After speaking with my coach we decided.... to take a break. Weightlifting and life, are not a race.... so I withdrew from my competition and agreed to take a hiatus from the barbell. He told me you must "miss the barbell," I needed to find my passion to train again. The original plan was to take several months off and come back and be ready for the new year. Yet, there were a few issues..... I had already signed up for World Masters and a senior international competition just 8 weeks away. I loaded my plate so full with amazing opportunities and was grinding to stay on top of it all. I wasn't enjoying the here and now, and was so anxious for the future and next, "better" opportunity.

I needed a break, and if I still wanted to do the next two competitions then I had to agree to the following:

  1. The competitions are 100% for fun.
  2. I would not cut weight for World Masters as this is taxing on a person mentally and physically.

A break before I broke

On the heels of me giving up and walking away.  I had the two best competitions of my career. WHY? HOW?!  I was out of shape, physically unprepared and fresh off a breakup with my barbell. I didn't crush any crazy numbers, in fact, my total at Worlds was the lowest it had been that entire year. But I had so much fun, my mind was in a much better place.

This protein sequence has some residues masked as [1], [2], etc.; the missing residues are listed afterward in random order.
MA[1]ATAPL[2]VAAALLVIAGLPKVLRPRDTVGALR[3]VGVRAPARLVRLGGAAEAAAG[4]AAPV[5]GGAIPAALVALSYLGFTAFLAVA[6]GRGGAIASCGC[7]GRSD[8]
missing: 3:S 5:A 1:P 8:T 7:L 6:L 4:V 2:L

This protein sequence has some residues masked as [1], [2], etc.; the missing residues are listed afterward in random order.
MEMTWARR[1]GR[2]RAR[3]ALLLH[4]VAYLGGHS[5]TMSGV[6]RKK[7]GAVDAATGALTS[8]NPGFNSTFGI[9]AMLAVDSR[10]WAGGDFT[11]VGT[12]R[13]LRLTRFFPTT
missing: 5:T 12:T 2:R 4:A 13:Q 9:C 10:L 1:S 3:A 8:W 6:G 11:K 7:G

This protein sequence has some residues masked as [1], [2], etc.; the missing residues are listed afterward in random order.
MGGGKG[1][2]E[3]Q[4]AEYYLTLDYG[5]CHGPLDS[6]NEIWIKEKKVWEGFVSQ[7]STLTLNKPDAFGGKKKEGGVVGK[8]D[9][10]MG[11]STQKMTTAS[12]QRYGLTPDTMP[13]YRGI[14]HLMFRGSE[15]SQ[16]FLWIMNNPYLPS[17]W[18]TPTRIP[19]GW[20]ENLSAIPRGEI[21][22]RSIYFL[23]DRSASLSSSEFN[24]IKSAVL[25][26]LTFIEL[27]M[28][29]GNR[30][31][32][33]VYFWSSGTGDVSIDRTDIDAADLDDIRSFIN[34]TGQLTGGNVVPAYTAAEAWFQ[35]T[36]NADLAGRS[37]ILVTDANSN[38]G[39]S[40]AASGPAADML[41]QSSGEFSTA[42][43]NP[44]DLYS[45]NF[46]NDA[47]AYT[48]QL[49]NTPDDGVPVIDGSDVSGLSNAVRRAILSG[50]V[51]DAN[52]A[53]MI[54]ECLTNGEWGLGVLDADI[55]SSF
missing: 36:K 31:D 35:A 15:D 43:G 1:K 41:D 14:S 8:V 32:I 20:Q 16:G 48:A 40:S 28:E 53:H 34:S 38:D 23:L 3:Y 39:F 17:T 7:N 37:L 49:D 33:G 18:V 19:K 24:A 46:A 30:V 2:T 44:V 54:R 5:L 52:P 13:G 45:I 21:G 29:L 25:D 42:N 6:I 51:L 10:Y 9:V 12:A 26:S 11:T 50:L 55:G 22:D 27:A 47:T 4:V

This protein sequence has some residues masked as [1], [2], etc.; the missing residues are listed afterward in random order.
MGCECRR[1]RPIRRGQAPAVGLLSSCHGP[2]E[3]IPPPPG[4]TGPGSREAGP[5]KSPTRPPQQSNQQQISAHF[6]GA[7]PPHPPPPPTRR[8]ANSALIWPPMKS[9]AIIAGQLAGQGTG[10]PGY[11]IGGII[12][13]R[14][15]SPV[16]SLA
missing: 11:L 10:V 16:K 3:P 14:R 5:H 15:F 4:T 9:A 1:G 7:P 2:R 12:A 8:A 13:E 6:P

During my break, I allowed (aka forced) myself to reflect and evaluate. I tend to go go go, and when I arrive, I, rush into the next big thing. I overload my plate and try to do all the things as a mom and athlete.

Finding focus in the midst of chaos

I realized that one thing that brings me joy and satisfaction is checking things off a list. I feel fulfilled moving forward in my day towards a bigger goal. Yet, I currently was so focused on the "admin" of life that I was surviving not thriving. 

I want to be an elite athlete and a present mother, and doing both of those things simultaneously requires living with intense focus and intention. THIS... is where the Master Me planner was born. I needed a space to organize, prioritize and FOCUS on what needed to be done to move forward vs wasting the day away running around being busy.

I am learning to build the habit, of slowing down. Taking time to be intentional with my day, prioritize my goals, family and say no to things that don't move me forward. I am not there yet, I am a work in progress. 

Say no to busy and yes to less. Focus on priorities and live intentionally.

The greatest lesson I learned in a moment of despair is breaks are necessary and can propel you into a better/faster result. Burnout is real and can happen to anyone. Take time, look up, see where you are, course correct as necessary, and never be afraid to speak up for how you feel.

Tagged with: Master me

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1 Comment

  • Thanks for your story. I started weightlifting only four years ago. Just missed qualifying for nationals. A story very similar to yours except mine happened day of competition. Then I had a slight shoulder injury from overuse. Imagine that at 46…overuse. Ha. Took me a year to come back. Weights are still the same but somewhere in the meantime I had lost my passion for the grind. My word is grind. Anyway I appreciate the story more than you can imagine. Your strong and even an inspiration to an old man. Lol. Take care. Lift heavy, lift often, love life

    John Darrenkamp on